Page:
The initial hope of the American negotiators was to ensure that China restructures its political regime to adapt to the international trade order, which calls for the separation of State and markets. While they had like-minded counterparts, this may have seemed like a legitimate hope.
However, the features of the Chinese political regime fundamentally clashed with the requirements of the international trade order. The Chinese State was aptly named “China Inc.,” a combination of dynamic private enterprise and a party state. At the root of China Inc. are three institutions that link the State to the economy. The State-owned Assets Supervision and Administration Commission (SASAC) manages State-owned enterprises economically and politically. Central Huijin Investment Ltd. holds a majority of shares in four giant banks that dominate China (the Bank of China, the Industrial and Commercial Bank of China, the China Construction Bank and the Agricultural Bank of China). Lastly, the so-called “super ministry,” the National Development and Reform Commission (NDRC), is responsible for the five-year plans. By mobilizing these branches of the politico-economic machine, the Chinese State can intervene to ensure its favourable position in the global market.
SASAC acts as a direct link between the Party and the economy, with the heads of the SOEs appointed by the Politburo to implement national policies. These industrial behemoths can act to provide material at set prices to other industrial units, thereby lowering production costs and making Chinese exports more competitive. Should they lack funding, Central Huijin Investment Ltd. can provide cheap loans and recapitalize banks using foreign reserves amassed from trade surpluses. Lastly, the NDRC can set national policies and devise plans to implement them by creating legislature beneficial to the attainment of those goals. Moreover, the ability to manage the economy and control the national currency, the renminbi, allows China to keep the exchange rate low despite a surging trade surplus, which would usually strengthen the currency and make exports less competitive.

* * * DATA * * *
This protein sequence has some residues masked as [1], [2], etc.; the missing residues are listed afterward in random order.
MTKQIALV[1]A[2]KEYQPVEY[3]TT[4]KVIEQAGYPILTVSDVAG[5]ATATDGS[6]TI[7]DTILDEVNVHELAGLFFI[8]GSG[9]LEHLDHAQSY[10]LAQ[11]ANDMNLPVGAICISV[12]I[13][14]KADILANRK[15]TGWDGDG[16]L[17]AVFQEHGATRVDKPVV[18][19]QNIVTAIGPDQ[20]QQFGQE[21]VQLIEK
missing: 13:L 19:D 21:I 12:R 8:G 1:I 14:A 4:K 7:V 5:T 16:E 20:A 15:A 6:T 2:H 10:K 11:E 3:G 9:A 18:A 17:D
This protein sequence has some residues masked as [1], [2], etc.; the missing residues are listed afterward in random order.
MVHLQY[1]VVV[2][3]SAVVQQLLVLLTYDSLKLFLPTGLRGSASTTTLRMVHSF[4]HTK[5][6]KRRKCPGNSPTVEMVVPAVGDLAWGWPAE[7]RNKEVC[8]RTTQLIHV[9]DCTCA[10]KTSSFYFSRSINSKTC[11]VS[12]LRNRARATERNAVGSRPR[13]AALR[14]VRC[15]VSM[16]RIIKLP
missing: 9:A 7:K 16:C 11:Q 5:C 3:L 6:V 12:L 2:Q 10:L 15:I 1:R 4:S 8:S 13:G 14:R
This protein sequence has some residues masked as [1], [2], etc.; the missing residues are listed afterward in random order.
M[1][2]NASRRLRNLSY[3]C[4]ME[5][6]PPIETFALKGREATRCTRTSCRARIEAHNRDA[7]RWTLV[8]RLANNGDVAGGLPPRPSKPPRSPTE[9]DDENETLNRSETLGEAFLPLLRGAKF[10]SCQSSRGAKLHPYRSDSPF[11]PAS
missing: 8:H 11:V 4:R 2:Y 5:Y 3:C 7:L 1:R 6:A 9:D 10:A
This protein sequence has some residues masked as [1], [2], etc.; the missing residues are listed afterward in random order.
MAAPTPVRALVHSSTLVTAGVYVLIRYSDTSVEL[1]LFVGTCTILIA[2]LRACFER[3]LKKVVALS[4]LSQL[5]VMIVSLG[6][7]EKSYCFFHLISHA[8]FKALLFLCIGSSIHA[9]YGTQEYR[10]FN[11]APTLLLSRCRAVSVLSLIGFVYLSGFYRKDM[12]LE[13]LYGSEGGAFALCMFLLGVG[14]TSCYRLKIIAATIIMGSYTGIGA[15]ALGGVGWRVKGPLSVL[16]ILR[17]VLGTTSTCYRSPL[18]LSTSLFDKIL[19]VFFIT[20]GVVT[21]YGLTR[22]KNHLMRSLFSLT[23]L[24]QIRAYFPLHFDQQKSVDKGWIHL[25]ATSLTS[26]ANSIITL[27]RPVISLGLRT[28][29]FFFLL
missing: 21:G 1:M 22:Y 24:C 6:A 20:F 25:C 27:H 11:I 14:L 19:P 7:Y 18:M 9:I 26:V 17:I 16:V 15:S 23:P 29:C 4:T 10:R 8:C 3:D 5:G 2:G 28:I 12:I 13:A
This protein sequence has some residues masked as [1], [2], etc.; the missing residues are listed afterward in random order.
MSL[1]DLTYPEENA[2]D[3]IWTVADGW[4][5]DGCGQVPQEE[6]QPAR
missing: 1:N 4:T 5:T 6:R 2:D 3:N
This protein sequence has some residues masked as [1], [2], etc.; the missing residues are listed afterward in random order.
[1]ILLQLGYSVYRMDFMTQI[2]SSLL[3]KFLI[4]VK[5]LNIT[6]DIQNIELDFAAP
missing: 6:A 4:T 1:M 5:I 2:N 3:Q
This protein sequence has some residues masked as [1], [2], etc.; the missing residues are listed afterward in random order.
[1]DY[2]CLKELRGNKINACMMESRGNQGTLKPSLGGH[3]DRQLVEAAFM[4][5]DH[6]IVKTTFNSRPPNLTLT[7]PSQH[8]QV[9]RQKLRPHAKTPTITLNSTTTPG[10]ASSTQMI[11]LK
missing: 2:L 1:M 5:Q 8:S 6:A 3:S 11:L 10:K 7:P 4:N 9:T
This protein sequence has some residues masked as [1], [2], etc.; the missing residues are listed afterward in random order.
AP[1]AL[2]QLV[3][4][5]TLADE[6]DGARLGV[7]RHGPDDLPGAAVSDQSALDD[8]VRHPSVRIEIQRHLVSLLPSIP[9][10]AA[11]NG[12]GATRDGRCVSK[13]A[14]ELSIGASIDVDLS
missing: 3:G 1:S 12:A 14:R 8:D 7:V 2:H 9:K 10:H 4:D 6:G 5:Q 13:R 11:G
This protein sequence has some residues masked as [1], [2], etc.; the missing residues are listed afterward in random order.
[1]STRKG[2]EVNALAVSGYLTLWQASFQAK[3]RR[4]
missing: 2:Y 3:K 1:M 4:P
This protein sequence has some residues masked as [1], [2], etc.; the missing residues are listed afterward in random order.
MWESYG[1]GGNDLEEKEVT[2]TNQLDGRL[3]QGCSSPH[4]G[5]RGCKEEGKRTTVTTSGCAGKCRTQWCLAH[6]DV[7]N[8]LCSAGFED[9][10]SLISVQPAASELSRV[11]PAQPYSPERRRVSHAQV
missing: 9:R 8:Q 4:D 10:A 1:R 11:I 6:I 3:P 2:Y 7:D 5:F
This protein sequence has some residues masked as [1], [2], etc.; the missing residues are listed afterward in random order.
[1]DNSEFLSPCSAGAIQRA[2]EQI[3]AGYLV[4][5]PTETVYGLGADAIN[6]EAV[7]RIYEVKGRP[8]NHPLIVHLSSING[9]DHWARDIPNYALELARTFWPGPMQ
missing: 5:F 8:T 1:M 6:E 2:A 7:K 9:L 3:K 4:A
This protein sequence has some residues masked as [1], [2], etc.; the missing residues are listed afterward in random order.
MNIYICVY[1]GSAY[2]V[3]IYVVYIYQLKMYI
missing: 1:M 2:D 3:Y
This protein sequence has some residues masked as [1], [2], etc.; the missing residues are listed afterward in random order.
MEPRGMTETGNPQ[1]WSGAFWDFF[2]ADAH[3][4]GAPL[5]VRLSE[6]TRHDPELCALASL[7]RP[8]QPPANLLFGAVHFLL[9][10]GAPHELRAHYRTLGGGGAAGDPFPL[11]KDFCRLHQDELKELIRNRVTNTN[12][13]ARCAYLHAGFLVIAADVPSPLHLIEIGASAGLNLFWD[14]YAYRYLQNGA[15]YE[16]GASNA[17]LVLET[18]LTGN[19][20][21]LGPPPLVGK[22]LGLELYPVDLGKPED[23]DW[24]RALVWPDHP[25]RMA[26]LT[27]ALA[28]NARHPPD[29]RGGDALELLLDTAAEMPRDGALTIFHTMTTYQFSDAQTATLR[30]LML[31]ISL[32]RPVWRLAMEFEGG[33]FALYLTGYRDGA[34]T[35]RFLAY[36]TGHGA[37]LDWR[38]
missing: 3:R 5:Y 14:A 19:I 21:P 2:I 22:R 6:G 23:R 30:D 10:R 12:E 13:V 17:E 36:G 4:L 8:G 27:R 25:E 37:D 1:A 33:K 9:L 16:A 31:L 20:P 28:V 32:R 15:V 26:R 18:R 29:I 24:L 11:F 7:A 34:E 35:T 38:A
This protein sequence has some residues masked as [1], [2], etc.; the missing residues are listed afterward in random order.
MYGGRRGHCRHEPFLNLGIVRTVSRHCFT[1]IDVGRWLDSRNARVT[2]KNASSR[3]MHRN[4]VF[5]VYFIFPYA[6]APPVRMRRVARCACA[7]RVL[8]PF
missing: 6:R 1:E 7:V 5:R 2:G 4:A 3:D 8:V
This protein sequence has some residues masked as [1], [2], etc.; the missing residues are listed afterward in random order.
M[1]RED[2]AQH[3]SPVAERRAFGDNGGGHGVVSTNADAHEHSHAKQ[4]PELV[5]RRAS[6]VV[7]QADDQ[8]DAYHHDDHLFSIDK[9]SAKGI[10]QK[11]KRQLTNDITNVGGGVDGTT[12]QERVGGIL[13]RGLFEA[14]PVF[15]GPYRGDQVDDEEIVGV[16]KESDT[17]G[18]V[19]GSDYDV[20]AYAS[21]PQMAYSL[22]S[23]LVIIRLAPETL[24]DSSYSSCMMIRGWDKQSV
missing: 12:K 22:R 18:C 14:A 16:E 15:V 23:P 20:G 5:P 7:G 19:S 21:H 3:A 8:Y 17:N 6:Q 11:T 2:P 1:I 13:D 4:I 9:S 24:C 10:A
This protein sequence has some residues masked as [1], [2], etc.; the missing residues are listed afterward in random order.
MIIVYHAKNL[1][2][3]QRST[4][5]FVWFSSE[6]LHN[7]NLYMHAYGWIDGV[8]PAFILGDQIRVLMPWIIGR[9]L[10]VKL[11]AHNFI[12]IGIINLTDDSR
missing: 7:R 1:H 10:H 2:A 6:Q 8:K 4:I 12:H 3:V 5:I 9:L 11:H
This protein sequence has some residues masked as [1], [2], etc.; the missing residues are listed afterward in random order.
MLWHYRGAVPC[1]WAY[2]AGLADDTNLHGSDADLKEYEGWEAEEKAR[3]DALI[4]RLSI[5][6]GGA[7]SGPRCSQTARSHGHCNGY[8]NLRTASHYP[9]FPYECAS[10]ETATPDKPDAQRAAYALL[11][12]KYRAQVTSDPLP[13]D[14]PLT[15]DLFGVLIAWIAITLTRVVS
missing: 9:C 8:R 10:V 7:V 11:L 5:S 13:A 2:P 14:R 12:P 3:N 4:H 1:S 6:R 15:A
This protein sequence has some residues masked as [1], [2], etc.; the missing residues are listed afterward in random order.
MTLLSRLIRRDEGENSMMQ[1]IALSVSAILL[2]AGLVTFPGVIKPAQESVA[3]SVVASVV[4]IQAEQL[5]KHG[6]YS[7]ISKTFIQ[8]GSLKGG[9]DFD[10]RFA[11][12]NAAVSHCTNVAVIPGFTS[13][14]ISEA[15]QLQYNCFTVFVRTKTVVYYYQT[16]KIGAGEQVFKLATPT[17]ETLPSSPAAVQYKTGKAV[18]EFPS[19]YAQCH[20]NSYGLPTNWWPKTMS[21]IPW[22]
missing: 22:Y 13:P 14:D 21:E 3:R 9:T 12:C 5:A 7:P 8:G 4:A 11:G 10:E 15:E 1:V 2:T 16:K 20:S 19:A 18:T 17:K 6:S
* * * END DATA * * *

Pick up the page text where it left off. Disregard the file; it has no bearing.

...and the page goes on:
At the heart of the Sino-American trade dispute lies a fundamental difference in political regimes. The US’ historical and continued attempts to force reform on China are rebuffed due to the strength of the Chinese economy, which is, in turn, the product of continued State intervention. Similarly, China is so enmeshed in the global supply chains that her very stability rests on the continuation of status-quo. The newly imposed US tariffs on Chinese goods hurt US producers who rely on the shipments of cheap material to place their products on the US market. Businesses have lobbied the Trump administration against them. Still, the workers in industries devastated by exports from China have supported them, hoping to return to their workplaces as producers shift their production to the US. Alas.
Blustein places his bets on the restructuring of the WTO. He calls for the WTO to amend its rules to address challenges presented by China’s socialist market economy and, by extension, enhance and strengthen faith in the institution and its rules-based system. He incorrectly locates the fallout in the rigidity of the WTO and fails to realize the very problem of unequal exchange that WTO legitimizes and calls for. World capitalist system structures trade according to global labour arbitrage, which allows unrestrained capital to freely roam the world in search of cheap and exploited labour. If China restructures, leading to higher labour costs, capital will flee to other countries. We can see evidence of this in the increasing shift of production to Vietnam and Malaysia.
Even if the US succeeds in forcing China to restructure, the problems will not go away. They will merely shift on to another country where the workers toil under oppressive conditions, for miserable wages, and contribute to staggering GDP growths and cheap products for the Western consumers.